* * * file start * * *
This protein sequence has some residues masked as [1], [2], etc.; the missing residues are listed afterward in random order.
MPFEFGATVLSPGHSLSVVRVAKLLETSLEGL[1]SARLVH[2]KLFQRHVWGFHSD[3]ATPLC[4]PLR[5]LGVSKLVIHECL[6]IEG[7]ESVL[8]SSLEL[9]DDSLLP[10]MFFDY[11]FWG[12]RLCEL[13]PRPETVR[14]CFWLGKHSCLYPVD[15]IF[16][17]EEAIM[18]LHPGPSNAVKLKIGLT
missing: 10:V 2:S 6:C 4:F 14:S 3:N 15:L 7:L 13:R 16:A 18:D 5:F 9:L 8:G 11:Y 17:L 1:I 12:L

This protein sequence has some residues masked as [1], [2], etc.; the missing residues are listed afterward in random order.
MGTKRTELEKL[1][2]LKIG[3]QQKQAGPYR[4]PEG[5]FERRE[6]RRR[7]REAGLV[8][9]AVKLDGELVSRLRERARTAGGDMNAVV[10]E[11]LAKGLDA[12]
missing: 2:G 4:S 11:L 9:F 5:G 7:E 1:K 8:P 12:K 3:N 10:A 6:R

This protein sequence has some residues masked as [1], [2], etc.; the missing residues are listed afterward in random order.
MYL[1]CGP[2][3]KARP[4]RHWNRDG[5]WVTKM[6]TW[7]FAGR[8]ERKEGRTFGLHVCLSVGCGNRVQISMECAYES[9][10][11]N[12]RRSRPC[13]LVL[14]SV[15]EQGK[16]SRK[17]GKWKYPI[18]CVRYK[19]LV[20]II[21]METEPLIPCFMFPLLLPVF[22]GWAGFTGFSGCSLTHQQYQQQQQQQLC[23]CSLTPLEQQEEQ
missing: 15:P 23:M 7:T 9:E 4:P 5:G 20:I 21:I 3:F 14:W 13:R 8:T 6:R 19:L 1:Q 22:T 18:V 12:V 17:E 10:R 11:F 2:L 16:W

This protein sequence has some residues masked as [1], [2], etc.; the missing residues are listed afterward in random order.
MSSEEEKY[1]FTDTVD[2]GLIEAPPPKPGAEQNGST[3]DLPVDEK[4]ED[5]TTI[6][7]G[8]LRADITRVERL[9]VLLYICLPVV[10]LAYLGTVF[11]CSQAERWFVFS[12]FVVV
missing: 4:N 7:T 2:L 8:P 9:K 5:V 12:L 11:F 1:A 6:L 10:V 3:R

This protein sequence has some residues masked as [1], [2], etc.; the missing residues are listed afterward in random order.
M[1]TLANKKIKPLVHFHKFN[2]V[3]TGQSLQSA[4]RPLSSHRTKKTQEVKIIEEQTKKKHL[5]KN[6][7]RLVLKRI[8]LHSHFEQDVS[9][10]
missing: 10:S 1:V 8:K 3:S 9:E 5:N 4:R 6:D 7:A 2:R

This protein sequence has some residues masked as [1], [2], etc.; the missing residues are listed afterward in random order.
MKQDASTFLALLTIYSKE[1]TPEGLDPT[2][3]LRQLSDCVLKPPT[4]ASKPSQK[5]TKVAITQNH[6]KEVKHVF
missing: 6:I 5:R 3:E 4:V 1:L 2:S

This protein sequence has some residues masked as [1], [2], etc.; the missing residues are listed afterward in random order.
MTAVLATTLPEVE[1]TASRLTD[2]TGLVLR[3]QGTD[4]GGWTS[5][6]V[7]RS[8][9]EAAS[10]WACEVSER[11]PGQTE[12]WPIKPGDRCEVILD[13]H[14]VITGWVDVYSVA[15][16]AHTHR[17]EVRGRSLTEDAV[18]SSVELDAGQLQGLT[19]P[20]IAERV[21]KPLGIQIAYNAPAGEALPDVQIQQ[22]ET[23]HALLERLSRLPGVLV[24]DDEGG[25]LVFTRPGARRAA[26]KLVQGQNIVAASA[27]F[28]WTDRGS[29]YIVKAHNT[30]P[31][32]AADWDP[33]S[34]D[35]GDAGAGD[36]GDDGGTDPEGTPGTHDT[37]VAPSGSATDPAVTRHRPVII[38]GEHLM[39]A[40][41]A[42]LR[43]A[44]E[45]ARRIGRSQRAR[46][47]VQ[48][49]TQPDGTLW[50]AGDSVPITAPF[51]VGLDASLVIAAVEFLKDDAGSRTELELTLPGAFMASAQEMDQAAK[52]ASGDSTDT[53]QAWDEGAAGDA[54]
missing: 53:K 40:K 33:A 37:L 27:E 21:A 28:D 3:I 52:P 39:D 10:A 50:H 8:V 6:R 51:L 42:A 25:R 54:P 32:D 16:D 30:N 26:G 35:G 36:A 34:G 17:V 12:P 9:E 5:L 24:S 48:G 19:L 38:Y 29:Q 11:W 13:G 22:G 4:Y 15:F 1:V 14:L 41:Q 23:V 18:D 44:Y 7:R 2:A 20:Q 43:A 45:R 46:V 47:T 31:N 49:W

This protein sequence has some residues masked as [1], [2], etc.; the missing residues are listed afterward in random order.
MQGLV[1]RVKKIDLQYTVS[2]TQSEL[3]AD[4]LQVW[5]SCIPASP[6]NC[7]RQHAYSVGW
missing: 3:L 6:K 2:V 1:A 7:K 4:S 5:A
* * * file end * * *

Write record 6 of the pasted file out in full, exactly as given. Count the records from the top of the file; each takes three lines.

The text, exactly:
This protein sequence has some residues masked as [1], [2], etc.; the missing residues are listed afterward in random order.
MKQDASTFLALLTIYSKE[1]TPEGLDPT[2][3]LRQLSDCVLKPPT[4]ASKPSQK[5]TKVAITQNH[6]KEVKHVF
missing: 6:I 5:R 3:E 4:V 1:L 2:S